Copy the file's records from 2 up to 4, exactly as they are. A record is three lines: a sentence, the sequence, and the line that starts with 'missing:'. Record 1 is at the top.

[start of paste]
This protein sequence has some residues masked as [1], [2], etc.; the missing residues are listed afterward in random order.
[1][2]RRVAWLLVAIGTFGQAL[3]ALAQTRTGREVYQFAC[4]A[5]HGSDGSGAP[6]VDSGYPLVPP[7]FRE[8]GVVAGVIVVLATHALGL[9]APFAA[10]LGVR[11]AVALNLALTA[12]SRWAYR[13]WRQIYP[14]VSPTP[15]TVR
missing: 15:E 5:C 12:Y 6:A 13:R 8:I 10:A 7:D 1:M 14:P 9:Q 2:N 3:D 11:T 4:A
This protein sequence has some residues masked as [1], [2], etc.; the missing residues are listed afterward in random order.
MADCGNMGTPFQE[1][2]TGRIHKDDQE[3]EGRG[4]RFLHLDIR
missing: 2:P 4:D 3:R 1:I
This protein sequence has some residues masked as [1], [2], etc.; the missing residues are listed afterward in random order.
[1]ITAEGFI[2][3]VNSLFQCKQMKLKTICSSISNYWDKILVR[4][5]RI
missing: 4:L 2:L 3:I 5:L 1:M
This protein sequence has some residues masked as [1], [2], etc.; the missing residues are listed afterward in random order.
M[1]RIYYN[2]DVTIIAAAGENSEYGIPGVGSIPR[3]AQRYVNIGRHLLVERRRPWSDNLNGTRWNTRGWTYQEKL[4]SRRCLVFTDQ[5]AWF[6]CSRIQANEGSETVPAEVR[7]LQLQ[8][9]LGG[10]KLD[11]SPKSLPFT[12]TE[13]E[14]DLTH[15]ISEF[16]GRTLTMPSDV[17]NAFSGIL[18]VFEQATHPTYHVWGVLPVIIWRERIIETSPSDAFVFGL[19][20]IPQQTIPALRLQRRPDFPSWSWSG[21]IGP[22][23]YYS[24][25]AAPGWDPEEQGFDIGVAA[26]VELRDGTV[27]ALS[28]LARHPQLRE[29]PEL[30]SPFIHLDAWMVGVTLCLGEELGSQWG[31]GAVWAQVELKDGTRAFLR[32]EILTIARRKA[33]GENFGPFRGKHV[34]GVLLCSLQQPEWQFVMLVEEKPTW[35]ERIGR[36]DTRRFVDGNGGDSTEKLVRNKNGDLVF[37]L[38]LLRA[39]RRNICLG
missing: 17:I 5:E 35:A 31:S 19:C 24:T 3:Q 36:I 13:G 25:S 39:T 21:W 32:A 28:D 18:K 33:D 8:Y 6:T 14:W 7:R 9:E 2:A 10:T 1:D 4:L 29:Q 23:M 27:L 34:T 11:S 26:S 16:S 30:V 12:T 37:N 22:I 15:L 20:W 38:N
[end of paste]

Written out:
This protein sequence has some residues masked as [1], [2], etc.; the missing residues are listed afterward in random order.
MADCGNMGTPFQE[1][2]TGRIHKDDQE[3]EGRG[4]RFLHLDIR
missing: 2:P 4:D 3:R 1:I
This protein sequence has some residues masked as [1], [2], etc.; the missing residues are listed afterward in random order.
[1]ITAEGFI[2][3]VNSLFQCKQMKLKTICSSISNYWDKILVR[4][5]RI
missing: 4:L 2:L 3:I 5:L 1:M
This protein sequence has some residues masked as [1], [2], etc.; the missing residues are listed afterward in random order.
M[1]RIYYN[2]DVTIIAAAGENSEYGIPGVGSIPR[3]AQRYVNIGRHLLVERRRPWSDNLNGTRWNTRGWTYQEKL[4]SRRCLVFTDQ[5]AWF[6]CSRIQANEGSETVPAEVR[7]LQLQ[8][9]LGG[10]KLD[11]SPKSLPFT[12]TE[13]E[14]DLTH[15]ISEF[16]GRTLTMPSDV[17]NAFSGIL[18]VFEQATHPTYHVWGVLPVIIWRERIIETSPSDAFVFGL[19][20]IPQQTIPALRLQRRPDFPSWSWSG[21]IGP[22][23]YYS[24][25]AAPGWDPEEQGFDIGVAA[26]VELRDGTV[27]ALS[28]LARHPQLRE[29]PEL[30]SPFIHLDAWMVGVTLCLGEELGSQWG[31]GAVWAQVELKDGTRAFLR[32]EILTIARRKA[33]GENFGPFRGKHV[34]GVLLCSLQQPEWQFVMLVEEKPTW[35]ERIGR[36]DTRRFVDGNGGDSTEKLVRNKNGDLVF[37]L[38]LLRA[39]RRNICLG
missing: 17:I 5:E 35:A 31:S 19:C 24:T 3:Q 36:I 13:G 25:S 39:T 21:W 32:A 28:D 18:K 33:D 8:Y 6:T 14:W 7:R 9:E 2:A 10:T 1:D 4:L 29:Q 23:M 27:L 34:T 11:S 26:S 16:S 30:V 12:T 37:N 22:I 15:L 20:W 38:N